Hello, everyone! There’s been a recent streak of some really fabulous cover reveals for upcoming sapphic books recently and it’s gotten me excited, so I thought I’d take some time to highlight some anticipated sapphic releases on my TBR. Below is a list of upcoming books with queer female protagonists that I’m looking forward to!
I’ve been thinking a bit lately about YA books and romance. Specifically, how few young adult books there are without romance. Teens date, sure. But even though plenty of teens don’t find epic romances while in high school, I feel like you wouldn’t really know that from the stats of YA literature. I love books that center friendship and family over romance, but they feel so much rarer and harder to find than books with a central romance. Privately, I’ve always felt it was too bad that the popularity of ensemble-cast books like The Raven Cycle or Six of Crows didn’t jumpstart more of a publishing interest in books that center friendships and group dynamics. Actually, the first novel I ever wrote (a YA contemporary which will never see the day, but I wrote about here once) was completely centered on family and friendship because I couldn’t find enough of the no-romance-YA-stories without writing my own. Anyway, the point is, I really appreciate YA books without romance.
Anna and Charlotte at Reads Rainbow created the Pride Flag Books Recs tag inspired by the meaning of the colored stripe in Gilbert Baker’s Pride flag and I was tagged by Abi @ The Knights Who Say Book to also do that tag. I think this is an awesome idea for a book tag (thanks for tagging me, Abi), so here we are!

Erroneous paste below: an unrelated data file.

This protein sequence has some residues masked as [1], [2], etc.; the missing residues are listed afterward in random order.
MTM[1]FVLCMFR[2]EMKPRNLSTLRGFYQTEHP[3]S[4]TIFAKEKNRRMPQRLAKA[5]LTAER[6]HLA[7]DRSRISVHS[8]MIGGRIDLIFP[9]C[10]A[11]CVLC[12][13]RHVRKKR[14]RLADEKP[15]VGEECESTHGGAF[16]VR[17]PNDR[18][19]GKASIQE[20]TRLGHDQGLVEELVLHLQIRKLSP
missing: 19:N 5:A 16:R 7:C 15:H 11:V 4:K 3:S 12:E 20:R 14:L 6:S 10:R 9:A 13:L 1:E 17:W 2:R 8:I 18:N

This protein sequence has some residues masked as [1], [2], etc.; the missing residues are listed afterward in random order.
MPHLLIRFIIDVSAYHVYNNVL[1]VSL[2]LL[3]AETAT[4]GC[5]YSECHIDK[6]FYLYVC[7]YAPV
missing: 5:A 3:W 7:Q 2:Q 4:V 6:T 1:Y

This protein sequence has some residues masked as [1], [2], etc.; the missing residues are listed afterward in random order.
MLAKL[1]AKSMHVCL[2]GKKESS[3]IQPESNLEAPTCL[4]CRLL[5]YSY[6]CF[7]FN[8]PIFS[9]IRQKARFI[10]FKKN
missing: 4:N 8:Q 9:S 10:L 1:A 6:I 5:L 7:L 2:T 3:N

This review contains light spoilers for The Devouring Gray
I really enjoyed Christine Lynn Herman’s YA paranormal The Devouring Gray when I read it last year (my review), so I was excited to read the conclusion to the duology. And thankfully, it didn’t disappoint, as I really enjoyed how The Deck of Omens dug deeper into the characters and world-building established in the first book.
I read a lot. That’s kind of a given, considering I run a book blog. I read a lot, but it wasn’t until around 2017 that I made a concentrated effort to actually keep track of what I was reading, so the specifics of my earlier reading years are lost to the fuzzy memory-mists of time. I didn’t even properly really write down the books I was reading, let alone review or record on Goodreads, until the second half of high school, so my early reading history is mostly accounted for by whether I own a book or experience a vague sense of familiarity when I see it in stores or libraries. When you read a lot and don’t keep track, the details can get fuzzy. Sometimes this is a bit annoying–Oh no, that neighbors wants book recs for their twelve-year-old, what was I even reading when I was twelve? What was the title that book with the purple cover about magical portals again?
I also read a fair among of books with LGBTQ+ representation, but a frustrating intersection with my previous disorganization is that for many years I couldn’t remember what the first book with LGBTQ+ characters I read was. I read and keep track of a fair amount of LGBTQ+ books nowadays, to the point where it’s a running joke that I’m a sapphic book librarian among my college friends, yet I can’t remember when that reading trend started.